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Miniatures Russes
Rarities for Piano by Arensky & Lyadov
Swetlana Meermann-Muret (piano)
rec. March 2020, SWR Studio Kaiserlautern, Germany
GENUIN GEN21730 [59:04]

Anatoly Lyadov may not have written large-scale works - there are no symphonies or operas, and he forged no new paths, contentedly writing miniatures in a wonderfully rich late romantic post Chopin style - but he does what he does to perfection. Though his piano music has not exactly been ignored – Sviatislav Richter, Tatiana Nikolayeva, Vladimir Sofronitsky and Maria Grinberg are just some of the big names that recorded his music – it is only his Musical Snuffbox that is really heard in concert nowadays and then usually as an encore. Piano-wise things have been much the same for his younger compatriot and fellow Rimsky-Korsakov pupil Anton Arensky; although Arensky wrote a great deal of piano music, starting with his Op 1 Canonic Pieces right through to his Etudes Op 74 written in the year before his death it is only the waltz from his first Suite for two pianos that has held on in the repertoire. Unlike Lyadov he wrote many large-scale works, including a fine Piano Concerto and several chamber works that remain popular to this day.

Swetlana Meermann-Muret has chosen a representative selection from both composer's work. These beautifully crafted pieces may be miniatures but there is a world of emotion contained within their brief span. Tempestuous thoughts in the Prélude Op 46 No 3 sit alongside the yearning sadness of the Op 40 Prélude, the bittersweet, Op 57 No 1 and the dreamily dancing op.10 no.1. One of my favourites is the achingly sad Prélude op.11 no.1, melancholy seeping from its every note. Russian nostalgia sits comfortably among many of these pieces but there are lighter moments, notably the delightful Etude Op 5, dedicated to Balakirev, displaying figuration that would fit well into Islamey though Lyadov's is an altogether more urbane creature. Uplifting too is the elegantly intricate Barcarolle that opens the recital (and at just over 4 minutes the longest piece here).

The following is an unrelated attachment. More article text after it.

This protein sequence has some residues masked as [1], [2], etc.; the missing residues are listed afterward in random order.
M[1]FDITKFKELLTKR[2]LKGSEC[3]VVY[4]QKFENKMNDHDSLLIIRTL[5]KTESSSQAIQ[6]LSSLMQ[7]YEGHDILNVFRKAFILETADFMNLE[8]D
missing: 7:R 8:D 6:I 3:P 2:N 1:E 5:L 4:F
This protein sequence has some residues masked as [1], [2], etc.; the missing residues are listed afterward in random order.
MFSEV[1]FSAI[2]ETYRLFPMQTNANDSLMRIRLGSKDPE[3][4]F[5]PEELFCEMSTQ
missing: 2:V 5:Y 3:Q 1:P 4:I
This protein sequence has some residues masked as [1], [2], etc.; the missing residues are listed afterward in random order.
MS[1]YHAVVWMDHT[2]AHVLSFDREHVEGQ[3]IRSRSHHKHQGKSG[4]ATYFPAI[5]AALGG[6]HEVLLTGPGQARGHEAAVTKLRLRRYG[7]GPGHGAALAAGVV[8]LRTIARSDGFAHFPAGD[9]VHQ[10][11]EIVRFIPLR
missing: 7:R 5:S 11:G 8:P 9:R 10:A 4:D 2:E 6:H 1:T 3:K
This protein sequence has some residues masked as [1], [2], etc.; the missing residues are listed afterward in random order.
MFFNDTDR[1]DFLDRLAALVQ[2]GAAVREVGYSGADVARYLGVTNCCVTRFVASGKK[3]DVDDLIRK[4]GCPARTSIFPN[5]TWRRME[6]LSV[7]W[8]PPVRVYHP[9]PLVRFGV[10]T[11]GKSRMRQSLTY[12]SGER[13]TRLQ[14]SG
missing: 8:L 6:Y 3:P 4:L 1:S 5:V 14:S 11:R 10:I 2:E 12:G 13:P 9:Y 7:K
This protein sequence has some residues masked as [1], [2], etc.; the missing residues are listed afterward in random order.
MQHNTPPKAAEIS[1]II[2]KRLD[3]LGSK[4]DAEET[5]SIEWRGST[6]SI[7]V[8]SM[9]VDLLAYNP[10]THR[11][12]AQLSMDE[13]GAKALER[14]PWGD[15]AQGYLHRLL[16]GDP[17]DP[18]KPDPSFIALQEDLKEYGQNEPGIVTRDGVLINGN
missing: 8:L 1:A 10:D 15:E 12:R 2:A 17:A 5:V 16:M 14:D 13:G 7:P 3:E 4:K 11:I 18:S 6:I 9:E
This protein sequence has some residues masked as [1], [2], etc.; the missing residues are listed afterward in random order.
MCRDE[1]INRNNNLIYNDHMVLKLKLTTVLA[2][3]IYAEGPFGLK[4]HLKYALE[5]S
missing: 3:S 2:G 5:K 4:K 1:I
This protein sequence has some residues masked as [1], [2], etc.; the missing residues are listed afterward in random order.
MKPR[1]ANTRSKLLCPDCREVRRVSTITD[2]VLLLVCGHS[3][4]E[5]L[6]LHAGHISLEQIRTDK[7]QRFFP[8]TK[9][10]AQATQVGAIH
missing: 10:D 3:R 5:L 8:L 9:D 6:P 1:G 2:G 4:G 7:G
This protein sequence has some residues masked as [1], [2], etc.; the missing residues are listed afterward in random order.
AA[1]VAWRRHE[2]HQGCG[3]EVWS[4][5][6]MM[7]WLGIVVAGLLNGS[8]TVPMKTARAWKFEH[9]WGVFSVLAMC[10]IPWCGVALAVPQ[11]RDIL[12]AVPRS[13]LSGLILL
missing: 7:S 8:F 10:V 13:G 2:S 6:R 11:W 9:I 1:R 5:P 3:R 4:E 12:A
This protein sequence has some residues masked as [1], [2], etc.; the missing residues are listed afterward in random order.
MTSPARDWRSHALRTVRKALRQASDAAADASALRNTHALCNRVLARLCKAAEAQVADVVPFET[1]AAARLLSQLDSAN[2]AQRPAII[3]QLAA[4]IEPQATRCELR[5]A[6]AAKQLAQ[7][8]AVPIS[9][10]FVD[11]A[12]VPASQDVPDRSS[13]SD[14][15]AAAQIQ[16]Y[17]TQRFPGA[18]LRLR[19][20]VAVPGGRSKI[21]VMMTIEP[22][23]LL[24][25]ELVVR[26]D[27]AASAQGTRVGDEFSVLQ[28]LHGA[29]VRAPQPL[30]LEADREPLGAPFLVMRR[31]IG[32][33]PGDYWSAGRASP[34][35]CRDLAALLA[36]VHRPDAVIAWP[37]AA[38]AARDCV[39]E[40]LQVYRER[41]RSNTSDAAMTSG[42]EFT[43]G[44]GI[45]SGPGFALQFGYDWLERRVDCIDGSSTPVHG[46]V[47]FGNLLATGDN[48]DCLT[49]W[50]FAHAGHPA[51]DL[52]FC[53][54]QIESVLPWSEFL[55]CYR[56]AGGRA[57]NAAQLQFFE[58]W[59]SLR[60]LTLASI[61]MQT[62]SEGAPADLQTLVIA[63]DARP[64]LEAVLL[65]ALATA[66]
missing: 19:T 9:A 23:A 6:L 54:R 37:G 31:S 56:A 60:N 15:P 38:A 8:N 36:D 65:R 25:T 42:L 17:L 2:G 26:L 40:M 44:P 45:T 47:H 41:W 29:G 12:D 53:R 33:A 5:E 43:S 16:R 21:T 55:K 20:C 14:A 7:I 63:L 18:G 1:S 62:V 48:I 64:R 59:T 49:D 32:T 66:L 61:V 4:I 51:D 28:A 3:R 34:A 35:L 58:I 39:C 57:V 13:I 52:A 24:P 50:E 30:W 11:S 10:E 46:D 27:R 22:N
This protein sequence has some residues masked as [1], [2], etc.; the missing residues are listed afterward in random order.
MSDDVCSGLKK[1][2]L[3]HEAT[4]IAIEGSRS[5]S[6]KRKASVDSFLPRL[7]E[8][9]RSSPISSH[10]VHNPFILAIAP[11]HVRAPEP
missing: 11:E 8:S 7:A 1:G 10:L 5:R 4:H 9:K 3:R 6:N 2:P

Ms Meermann-Muret has chosen works from just two of Arensky's collections; four pieces from his 24 Morceaux caractéristiques and his six pieces Op 53. His piano music does not carry the heavy Russian influence that Lyadov's does, sounding at times like post-Mendelssohn Germanic Songs without words though he gets close with the lilting Romance, the stormy Etude from Op 53. And especially the Elégie from Op 36, with its gentle hints of Tchaikovsky and a delightful discovery for me.

I have to say that this recital is a delight from the first note. All of these pieces are played with style and elegance, a real sense of melody and a versatile and responsive technique. The music is show in its best light and Swetlana Meermann-Muret is easily the match of Marco Rapetti who recorded the complete Lyadov piano music on 5 discs from Brilliant Classics (94155 Review) and the sound is better. If you are not after the complete piano works and want the attractive Arensky to boot this is a well constructed, representative and lovingly played collection.

Rob Challinor

Anatoly Konstantinovich LYADOV (1855-1914)
Barcarolle in F-sharp major Op 44 (1898) [4:17]
Bagatelle in D-flat major Op 30 (1889) [2:08]
2 Pieces for piano Op 9 (1884)
No 1 Valse in B minor [1:46] No 2 Mazurka in A-flat major [2:59]
3 Pieces for piano Op 57 (1900-05)
No 1 Prélude in D-flat major [2:17] No 2 Valse in E-flat major [1:47]
No 3 Mazurka in F minor [1:24]
Prélude in F minor – thème russe Op 33 No 1 (1889) [1:10]
Prélude in B minor Op 11 No 1 (1886) [3:20]
Prélude in D-flat major Op 10 No 1 (1885) [1:39]
Prélude in B-flat major Op 31 No 2 (1893) [2:32]
Prélude in G minor Op 46 No 2 (1899) [00:50]
Prélude in D minor Op 40 No 3 (1897) [1:25]
Etude in A-flat major Op 5 (1881) [2:55]
Anton Stepanovich ARENSKY (1861-1906)
From 24 Morceaux caractéristiques Op 36 (1894):
No 3 Nocturne in D-flat major [3:06] No 4 Petite ballade in C-sharp minor [3:10]
No 16 Elégie in G minor [3:43] No 19 Rêverie de printemps in A major [2:01]
Six Pieces Op 53 (1901):
No 1 Prélude in E minor [3:25] No 2 Scherzo in E major [3:10]
No 3 Elégie in G minor [3:09] No 4 Mazurka in G major [1:57]
No 5 Romance in F major [2:48] No 6 Etude in F major [2:01]

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